The Nation‘s YouTube page brings us this thought-provoking and frustrating video of a 17-year-old boy getting repeatedly stopped and brutally harassed as part of the NYPD’s Stop-And-Frisk program.
It’s an interesting, well-put together compilation of the teenager’s real audio of police brutality and interviews with police officers (anonymously) about the pressure to fill quotas and to stop and bother citizens who aren’t doing anything wrong. Most disturbingly, the cops interviewed say that if they refuse to harass people in order to meet their unspoken (and even spoken, though not allowed) quotas, they will face consequences like reassignment to worse neighborhoods, loss of promotions and desk duty.
There’s all kinds of street privilege afforded to you depending on who you are. As a woman, let’s say, I walk down the street on guard against cat-calling, groping or sexual assault. This video further illuminated to me the paranoia and fear a person of color might feel out on the city streets. They’re on guard against police harassment or unlawful arrest.
For example, the cops say they stopped Alvin (the audio-recording teen) because he kept looking back at their car, but Alvin asserts he only did that because he’d just been stopped two blocks back and was worried it would happen again. It’s cyclical. He’s paranoid of getting stopped for no reason so he acts scared, so the cops think he’s got something to hide and they get out and harass him.
But it escalates so quickly, and as the cops interviewed assert, officers will be purposefully gruff and rough so that the other person might start an altercation and they can have reason to bring them in.
In one attitude-revealing interview, an officer says his superior told him, “Let’s go out and violate some rights!”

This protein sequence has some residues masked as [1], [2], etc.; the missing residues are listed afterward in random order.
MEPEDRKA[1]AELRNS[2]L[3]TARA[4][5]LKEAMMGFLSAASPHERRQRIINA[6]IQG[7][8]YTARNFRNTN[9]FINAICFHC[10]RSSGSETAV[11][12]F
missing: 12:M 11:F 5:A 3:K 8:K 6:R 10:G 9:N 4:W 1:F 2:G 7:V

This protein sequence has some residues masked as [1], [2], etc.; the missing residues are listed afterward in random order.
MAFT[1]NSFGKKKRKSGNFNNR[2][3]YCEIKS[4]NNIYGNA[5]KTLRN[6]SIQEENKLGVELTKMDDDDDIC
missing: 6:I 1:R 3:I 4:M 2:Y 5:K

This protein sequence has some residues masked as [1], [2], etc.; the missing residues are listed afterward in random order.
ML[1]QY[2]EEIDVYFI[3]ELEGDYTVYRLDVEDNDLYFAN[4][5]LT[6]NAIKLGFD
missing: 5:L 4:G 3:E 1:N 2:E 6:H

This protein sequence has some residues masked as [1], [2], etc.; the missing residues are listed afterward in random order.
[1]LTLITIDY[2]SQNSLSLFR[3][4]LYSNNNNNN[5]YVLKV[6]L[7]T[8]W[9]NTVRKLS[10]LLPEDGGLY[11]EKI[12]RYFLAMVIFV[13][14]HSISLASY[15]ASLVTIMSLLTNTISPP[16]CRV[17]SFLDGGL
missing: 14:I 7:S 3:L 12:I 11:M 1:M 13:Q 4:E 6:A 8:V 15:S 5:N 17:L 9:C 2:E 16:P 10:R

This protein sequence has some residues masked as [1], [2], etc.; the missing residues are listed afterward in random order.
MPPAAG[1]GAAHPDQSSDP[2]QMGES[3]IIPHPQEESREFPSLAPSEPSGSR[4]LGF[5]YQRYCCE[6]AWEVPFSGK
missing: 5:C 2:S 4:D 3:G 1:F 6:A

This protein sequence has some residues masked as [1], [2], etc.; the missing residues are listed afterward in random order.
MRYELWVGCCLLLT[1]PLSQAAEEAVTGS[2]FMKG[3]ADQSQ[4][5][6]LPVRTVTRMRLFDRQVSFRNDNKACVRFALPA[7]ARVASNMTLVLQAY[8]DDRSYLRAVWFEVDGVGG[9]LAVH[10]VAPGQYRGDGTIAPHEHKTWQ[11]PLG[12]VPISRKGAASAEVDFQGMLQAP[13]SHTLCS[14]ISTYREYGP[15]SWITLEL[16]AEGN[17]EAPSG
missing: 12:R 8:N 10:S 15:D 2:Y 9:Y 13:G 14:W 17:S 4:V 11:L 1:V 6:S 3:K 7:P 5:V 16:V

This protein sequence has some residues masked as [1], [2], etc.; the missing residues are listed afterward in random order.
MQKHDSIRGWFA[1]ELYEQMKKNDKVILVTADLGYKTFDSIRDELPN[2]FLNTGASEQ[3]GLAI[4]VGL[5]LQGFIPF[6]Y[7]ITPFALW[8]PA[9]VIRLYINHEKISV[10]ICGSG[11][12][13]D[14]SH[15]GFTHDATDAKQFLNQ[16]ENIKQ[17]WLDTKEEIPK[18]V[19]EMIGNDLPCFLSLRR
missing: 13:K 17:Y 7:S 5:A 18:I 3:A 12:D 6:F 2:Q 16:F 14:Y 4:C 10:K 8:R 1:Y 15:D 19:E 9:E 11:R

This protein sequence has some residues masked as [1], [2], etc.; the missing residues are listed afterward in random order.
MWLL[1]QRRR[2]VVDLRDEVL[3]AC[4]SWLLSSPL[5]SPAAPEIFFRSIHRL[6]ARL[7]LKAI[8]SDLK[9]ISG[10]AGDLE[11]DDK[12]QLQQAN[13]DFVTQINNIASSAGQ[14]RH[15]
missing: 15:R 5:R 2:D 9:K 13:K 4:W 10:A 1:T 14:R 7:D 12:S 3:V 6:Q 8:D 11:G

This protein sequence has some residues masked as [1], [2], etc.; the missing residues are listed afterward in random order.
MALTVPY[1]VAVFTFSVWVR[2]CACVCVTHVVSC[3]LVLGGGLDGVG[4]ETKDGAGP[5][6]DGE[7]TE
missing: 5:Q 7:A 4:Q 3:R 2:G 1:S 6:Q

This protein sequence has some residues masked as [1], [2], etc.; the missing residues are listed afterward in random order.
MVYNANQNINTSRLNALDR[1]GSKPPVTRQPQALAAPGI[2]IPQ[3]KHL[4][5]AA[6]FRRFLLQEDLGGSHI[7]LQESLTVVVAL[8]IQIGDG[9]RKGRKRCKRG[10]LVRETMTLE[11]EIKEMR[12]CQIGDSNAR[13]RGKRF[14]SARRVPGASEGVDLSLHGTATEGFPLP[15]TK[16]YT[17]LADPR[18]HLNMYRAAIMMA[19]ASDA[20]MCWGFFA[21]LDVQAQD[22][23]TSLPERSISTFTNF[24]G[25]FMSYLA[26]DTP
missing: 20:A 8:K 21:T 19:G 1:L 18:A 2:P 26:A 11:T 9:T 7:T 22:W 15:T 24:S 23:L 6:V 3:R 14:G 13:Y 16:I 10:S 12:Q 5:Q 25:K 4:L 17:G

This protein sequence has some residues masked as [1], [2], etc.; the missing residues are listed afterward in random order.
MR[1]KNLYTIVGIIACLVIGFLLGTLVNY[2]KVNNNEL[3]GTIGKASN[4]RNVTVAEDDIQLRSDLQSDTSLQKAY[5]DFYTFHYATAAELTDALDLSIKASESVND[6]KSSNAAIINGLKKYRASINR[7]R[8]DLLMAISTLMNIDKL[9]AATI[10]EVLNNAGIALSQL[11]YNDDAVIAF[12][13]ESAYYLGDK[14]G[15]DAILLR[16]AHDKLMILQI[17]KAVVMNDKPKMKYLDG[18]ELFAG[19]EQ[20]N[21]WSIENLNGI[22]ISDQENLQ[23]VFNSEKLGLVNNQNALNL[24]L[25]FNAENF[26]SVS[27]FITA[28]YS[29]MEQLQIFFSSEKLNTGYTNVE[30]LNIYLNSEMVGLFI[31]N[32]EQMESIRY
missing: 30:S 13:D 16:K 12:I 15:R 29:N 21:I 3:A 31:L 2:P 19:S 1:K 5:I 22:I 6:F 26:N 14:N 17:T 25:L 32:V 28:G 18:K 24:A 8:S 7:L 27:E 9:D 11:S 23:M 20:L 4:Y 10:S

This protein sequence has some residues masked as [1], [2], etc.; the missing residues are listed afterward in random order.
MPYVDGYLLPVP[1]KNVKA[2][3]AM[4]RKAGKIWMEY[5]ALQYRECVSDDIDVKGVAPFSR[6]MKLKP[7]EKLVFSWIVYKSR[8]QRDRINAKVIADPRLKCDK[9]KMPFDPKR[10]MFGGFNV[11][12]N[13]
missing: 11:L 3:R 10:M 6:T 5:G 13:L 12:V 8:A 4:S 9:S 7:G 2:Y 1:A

To some of you reading this, the information in this mini-doc will seem maddening and confusing. How can cops just do this — disrespect the rights of private citizens? Is this allowed to just continue? But to some, unfortunately, it’s gonna seem like a video about your everyday life. It’s just something you put up with for going outside. This the “street privilege” I mentioned before: the assumption that you have certain rights that will be respected by others when you leave your front door.
Alvin isn’t the only one experiencing this: the doc says NYPD officers conduct Stop-And-Frisks 1,800 times every day.
Speaking from personal experience, this video hit close to home: I live in Harlem, not far from where Alvin’s incident occurred. I am white. I have never been bothered by police in my neighborhood, except one time when an officer asked me if I was lost when I was on my way to my apartment.
“I live here,” I said, multiple times. He did not believe me.
I’ve also had taxi drivers and public transportation officials not believe I lived where they were dropping me off. But the point is, I have never had a problem with the cops in that way and I’ve lived in Harlem for over a year. So for Alvin to be stopped twice in one day, as a routine, certainly says something about what the police are looking for.
That, as this video illuminates, is my privilege.
Do you have personal experiences with being stopped and frisked/racially profiled? Some of you never even have to think about it, but I’m absolutely sure a lot of you, like Alvin, do.